Marshall looked at Tim Kustic, the oil and gas supervisor for the state, seated next to him and asked, “How do we do that now?”
Kustic said: “We’re basically the librarian, the repository for all the information for all the wells in the state. So we have the well records for every well. For example, as proposed in the regulations, they (would) submit to us their review of the wells nearby or structures nearby that might be impacted by the fracture zone. We can poll the nearby wells and make sure that their evaluation jibes with our records to make sure they are one and the same. ... During the testing of the well, and during the frack job itself, we anticipate having our engineers out there to witness the operations. We don’t physically perform the test, but we (would) stand right behind the individual that is, and witness to make sure the test is performed in accordance with good oil-field practices or the regulations, whichever would apply. Post-fracking, they would submit a summary of their actions done and we would evaluate it to make sure it was done in compliance with regulations.”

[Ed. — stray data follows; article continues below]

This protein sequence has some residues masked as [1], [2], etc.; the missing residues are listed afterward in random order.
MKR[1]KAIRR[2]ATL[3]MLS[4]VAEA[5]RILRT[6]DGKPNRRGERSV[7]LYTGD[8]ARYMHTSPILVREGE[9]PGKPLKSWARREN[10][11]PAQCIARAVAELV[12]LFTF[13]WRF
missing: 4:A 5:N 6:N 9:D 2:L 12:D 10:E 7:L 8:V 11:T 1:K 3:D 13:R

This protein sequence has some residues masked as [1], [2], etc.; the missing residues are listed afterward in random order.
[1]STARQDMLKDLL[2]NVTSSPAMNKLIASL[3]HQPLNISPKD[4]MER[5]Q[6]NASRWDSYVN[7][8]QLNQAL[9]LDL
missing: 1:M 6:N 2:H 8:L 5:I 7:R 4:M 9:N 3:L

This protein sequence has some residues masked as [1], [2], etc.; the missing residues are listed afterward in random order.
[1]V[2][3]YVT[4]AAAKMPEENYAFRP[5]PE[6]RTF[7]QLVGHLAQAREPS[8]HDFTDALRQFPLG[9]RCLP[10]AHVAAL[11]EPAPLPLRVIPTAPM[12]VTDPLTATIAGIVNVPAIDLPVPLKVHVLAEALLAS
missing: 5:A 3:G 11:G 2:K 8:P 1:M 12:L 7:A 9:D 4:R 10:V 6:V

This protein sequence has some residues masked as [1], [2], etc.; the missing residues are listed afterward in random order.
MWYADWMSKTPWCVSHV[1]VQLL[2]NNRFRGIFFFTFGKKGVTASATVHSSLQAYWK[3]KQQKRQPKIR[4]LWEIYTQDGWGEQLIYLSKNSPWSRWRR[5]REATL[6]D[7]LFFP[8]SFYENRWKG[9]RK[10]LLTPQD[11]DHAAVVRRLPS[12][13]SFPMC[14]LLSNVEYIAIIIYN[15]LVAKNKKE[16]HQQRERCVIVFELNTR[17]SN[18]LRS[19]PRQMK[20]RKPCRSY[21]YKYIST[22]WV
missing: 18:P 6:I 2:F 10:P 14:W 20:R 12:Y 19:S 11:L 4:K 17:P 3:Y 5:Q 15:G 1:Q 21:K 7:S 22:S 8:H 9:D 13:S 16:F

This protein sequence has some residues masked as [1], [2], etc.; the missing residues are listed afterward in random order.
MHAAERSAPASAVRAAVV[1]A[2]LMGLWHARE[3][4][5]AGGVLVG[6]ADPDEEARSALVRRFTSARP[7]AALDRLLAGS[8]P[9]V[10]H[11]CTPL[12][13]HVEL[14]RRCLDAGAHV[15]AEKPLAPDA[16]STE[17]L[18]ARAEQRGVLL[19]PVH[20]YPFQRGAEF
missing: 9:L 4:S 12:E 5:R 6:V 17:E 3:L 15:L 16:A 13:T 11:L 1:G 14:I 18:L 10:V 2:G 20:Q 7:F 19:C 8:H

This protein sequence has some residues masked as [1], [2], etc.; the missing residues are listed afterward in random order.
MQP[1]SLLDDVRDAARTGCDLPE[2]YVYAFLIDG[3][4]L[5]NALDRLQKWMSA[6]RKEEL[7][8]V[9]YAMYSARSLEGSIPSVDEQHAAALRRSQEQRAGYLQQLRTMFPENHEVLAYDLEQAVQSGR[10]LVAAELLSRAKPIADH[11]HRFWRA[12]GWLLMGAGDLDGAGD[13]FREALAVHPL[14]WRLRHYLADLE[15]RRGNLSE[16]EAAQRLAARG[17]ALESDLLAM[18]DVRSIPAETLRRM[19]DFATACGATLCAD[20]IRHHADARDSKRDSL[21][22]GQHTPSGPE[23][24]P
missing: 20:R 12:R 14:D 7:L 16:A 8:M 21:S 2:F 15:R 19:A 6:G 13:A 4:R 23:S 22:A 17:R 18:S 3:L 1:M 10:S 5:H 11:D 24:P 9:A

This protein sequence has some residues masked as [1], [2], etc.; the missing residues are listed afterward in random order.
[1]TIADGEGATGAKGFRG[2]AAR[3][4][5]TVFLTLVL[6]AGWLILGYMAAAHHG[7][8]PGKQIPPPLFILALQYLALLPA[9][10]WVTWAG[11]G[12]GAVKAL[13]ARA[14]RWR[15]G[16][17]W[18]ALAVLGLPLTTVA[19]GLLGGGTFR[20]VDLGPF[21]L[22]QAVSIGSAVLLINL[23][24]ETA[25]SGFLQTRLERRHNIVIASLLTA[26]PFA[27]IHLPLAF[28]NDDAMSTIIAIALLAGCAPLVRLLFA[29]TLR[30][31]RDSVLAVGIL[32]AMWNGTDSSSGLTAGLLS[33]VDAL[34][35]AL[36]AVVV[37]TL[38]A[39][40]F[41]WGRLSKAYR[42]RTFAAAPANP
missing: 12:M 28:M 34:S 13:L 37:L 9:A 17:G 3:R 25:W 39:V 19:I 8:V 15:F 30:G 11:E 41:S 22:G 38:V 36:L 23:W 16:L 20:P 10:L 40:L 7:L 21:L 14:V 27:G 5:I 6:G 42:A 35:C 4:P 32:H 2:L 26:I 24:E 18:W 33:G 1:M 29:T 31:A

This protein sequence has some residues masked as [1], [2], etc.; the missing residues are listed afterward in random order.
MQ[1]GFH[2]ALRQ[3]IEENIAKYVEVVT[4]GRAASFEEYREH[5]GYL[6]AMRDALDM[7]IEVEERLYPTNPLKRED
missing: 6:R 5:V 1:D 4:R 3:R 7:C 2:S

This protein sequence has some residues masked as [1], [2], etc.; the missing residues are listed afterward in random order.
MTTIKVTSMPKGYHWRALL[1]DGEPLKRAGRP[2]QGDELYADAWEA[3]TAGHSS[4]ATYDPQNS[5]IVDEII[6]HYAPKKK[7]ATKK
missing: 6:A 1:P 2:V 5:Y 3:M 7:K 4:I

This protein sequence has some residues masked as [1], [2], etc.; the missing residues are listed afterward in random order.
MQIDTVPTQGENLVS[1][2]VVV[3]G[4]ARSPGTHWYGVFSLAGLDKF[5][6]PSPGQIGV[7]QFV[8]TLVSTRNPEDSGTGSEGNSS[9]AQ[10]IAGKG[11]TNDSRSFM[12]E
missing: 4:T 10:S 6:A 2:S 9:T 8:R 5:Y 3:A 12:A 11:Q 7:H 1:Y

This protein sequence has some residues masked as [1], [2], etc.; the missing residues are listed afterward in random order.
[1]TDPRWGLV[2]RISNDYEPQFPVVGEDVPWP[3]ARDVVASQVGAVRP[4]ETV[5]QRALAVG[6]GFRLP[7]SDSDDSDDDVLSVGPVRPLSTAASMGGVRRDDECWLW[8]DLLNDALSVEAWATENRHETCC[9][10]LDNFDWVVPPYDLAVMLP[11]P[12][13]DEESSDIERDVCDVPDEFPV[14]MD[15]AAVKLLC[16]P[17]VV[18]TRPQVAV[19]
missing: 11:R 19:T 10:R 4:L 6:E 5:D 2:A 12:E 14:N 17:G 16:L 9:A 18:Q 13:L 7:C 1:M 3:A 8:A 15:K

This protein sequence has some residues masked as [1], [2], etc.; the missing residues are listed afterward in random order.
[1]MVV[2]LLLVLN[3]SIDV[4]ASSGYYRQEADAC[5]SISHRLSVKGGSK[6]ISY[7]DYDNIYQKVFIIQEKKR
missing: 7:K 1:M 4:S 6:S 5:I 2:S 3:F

Some 198,000 oil, gas and geothermal wells have been drilled in California and 88,000 are still in use, according to the DOGGR Web site. It stated that about 3,450 new wells were drilled in California in 2007 and daily oil production that year was 666,000 barrels, putting California fourth among oil-producing states.
Tuesday’s state hearing was chaired by Pavley of Agoura Hills whose 27th District includes Moorpark, Simi Valley and Thousand Oaks.
-- To view the Feb. 12, 2013, hearing of the state Senate Joint Natural Resources and Environmental Quality Committees, log on to http://calchannel.granicus.com/MediaPlayer.php?view_id=7&clip_id=913. Ventura County Supervisor Steve Bennett’s comments start at the 3:22:39 time on the video.
-- To view 12 wells in the Ventura County area listed by a Web site managed by the Ground Water Protection Council and Interstate Oil and Gas Compact Commission, log on to http://www.fracfocus.org. This site lists some fracked wells that a few energy companies have voluntarily disclosed.
-- The state discussion draft regulations on fracking are listed on the home page of the Division of Oil, Gas & Geothermal Resources: http://www.conservation.ca.gov/dog/Pages/Index.aspx
-- To view the Ventura County supervisors’ letters to the entire Board of Supervisors and to state legislators regarding fracking, log on to the supervisors’ Dec. 11, 2012, meeting agenda and scroll to item No. 55 to open up both letters: http://gsa-docushare.countyofventura.org/dscgi/ds.py/View/Collection-1009.
-- To see the video discussion of fracking, item No. 55 on the Dec. 11, 2012, Ventura County Board of Supervisors’ agenda, log on to: http://ventura.granicus.com/MediaPlayer.php?view_id=67&clip_id=3045.